“Your skin is a sponge.” How many times have you heard this?
Has all this talk about tasty, nutritious plant-based food prompted you to start thinking about what you put on your body as much as what you put in it?
Whether you’re a seasoned vegan or someone just looking to dip a toe in the pool of cruelty-free living, swapping out some of your current beauty and personal care products for cruelty-free, vegan swag can make a big impact for animals, the environment, and your health with very little effort. Today’s veg-friendly products have come a long way and require no sacrifice on quality, luxury, or effectiveness.
You see, most products out there are tested on animals (which is an unnecessary, cruel, awful practice) and/or contain animal products like lanolin (from sheep’s wool), crushed animal bones (in toothpaste!), beeswax, milk, honey, urea (ahem, which is animal urine – cue the “ew…”), and other animal derivatives you may never even know about. When I work with clients who are interested in “greening their routines,” I teach them ten simple strategies that enable them to avoid the “bad guys” and spot the “good guys” of the personal, home, and beauty care product world as they shop.
Today, we’re going on a journey – a journey to overhaul your personal care routine with kind, luscious, highly effective products that will have you feeling clean, spiffy, and happy about where your money is going. Get ready to learn the real definition of a clean conscience!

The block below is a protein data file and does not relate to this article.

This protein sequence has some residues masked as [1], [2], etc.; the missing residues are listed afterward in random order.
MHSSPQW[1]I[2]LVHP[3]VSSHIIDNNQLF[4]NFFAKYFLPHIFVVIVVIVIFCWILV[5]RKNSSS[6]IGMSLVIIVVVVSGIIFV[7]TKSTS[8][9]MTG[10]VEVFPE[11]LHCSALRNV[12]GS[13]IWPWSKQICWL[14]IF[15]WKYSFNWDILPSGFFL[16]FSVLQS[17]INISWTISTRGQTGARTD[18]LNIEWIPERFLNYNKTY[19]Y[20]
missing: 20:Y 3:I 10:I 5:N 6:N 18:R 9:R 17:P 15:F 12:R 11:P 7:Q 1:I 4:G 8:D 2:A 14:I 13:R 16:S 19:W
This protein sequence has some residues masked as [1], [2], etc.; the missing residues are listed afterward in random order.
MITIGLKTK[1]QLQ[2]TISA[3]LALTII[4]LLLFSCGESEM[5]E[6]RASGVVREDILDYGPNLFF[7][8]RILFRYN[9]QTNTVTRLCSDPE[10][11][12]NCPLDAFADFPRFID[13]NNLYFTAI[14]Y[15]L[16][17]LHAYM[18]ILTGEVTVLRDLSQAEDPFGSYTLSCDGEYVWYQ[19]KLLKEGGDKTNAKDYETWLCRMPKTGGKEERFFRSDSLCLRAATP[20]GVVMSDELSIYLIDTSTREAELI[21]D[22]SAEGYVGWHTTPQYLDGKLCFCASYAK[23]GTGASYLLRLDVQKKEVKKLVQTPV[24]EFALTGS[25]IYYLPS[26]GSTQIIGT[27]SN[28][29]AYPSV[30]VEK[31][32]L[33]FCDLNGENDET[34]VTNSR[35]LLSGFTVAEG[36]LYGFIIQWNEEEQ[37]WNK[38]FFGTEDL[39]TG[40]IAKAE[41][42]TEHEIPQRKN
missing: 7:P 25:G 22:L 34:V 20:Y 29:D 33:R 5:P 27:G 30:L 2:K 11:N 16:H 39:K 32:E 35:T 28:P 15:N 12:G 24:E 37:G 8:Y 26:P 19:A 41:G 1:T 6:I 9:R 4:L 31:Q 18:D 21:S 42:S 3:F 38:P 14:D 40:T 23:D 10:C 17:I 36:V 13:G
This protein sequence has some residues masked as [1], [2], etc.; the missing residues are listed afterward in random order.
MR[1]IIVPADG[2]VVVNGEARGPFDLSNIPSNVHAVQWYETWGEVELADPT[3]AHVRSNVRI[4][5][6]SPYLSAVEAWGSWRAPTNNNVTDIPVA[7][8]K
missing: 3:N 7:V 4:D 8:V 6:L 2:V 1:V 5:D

1. Start with What You’ve Got: Take a look at the products in your bathroom, your home cleaning products, and your makeup. Do any of your products explicitly say “Vegan” or “Cruelty-Free” on the bottles or packaging? Do any of them bear the Leaping Bunny symbol or another cruelty-free or vegan designation? Still not sure where your current products stand? Visit the company’s website, and consult the PETA Database of Companies that Do & Do Not Test and/or the National Anti-Vivisection Society’s Cruelty-Free Product Search. Delight in any products you currently use that turn out to be cruelty-free and vegan (hooray!), and vow to swap out the others that don’t make the cut when they run out. Even one swap can make a big difference, and you’ll likely find a luxurious replacement that you adore!
2. Go Where the Goods Are: While you can certainly find vegan personal and home care products at larger retailers like Walgreen’s and Target, you’ll find a better selection and transparency in labeling at retailers with a natural bend, such as Whole Foods, Trader Joe’s, Wild Oats, and your local health food store.
3. Read the Labels: Yes, this does require a bit more effort than, say, grabbing something random off the shelves. But, just as you are attentive to the ingredients in your food, you will be amazed by what mainstream manufacturers will have the nerve to put in body and home care, especially baby care! The Campaign for Safe Cosmetics has an index of toxic (i.e. known to cause cancer, birth defects, and other awfulness) chemicals and substances used in cosmetics, home, and personal care products, and the PETA Database of Animal Ingredients can assist you in decoding whether there are hidden animal byproducts lurking in your favorite hand cream, shampoo, or shave gel.
4. See the Signs: Just like Ace of Base urged us in the early 90’s, look for the signs, folks, or, more aptly, the symbols. Keep an eye out for the Leaping Bunny or Cruelty-Free Bunny symbols (see below), and look for language like, “Against Animal Testing,” which means the company doesn’t just eschew animal tests, but actively lobbies against animal testing (Lush, for instance, has launched a global campaign to end animal testing).